What if, during this consultative audit, the plant simply refused to file the RFR report? This may be the only situation where direct reporting has value to all stakeholders. Reporting directly to FDA if a plant refuses to could be an incentive for the plant to follow the RFR requirements. But it’s the only one.
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Auditors audit and most do it very well. They are not enforcers though, nor are they quasi inspectors or even consultants. And they do not act alone. There is an entire cast of staff at an accredited certification body who provide experience and support to the auditor on the ground. Auditors should not be expected to make serious judgments without the input of these support systems. Let the RFR and consultants play their role, and accredited certification auditors theirs. And allow that system, with all of its checks and balances, to work before requiring any reporting.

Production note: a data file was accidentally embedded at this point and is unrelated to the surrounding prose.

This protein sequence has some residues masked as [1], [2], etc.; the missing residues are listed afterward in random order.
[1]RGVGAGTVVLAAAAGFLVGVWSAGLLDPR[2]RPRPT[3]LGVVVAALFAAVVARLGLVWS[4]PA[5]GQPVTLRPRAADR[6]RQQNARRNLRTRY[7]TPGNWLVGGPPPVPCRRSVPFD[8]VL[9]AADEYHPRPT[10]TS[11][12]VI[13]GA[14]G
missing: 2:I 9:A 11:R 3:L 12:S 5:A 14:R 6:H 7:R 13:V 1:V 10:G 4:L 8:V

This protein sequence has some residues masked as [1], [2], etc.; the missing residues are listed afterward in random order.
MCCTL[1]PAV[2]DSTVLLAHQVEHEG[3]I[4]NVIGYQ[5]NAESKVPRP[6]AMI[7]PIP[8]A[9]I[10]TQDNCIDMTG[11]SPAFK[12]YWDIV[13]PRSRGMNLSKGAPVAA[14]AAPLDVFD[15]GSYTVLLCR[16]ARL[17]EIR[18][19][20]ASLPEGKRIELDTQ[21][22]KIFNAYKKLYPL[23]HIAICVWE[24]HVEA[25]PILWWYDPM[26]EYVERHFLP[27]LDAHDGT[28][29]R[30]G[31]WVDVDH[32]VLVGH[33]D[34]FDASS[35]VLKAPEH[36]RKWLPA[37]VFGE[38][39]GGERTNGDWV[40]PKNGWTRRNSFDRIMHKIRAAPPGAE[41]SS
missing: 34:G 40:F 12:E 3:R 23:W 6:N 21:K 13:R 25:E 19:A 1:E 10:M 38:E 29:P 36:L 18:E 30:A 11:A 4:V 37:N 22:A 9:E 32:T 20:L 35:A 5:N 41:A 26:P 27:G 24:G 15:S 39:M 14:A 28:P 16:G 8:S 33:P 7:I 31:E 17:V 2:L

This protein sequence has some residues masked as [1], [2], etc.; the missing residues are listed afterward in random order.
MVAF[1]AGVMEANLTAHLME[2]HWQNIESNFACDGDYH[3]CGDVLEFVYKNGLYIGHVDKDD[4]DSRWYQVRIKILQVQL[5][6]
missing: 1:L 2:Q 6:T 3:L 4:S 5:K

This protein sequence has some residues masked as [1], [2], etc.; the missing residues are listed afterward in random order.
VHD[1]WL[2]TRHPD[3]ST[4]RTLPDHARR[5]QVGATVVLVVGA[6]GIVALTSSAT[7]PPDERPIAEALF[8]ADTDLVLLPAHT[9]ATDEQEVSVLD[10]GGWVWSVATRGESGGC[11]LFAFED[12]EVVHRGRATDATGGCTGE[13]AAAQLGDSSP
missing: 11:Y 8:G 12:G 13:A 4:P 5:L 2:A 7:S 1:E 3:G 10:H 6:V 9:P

Wester is president of PA Wester Consulting. Reach her at firstname.lastname@example.org.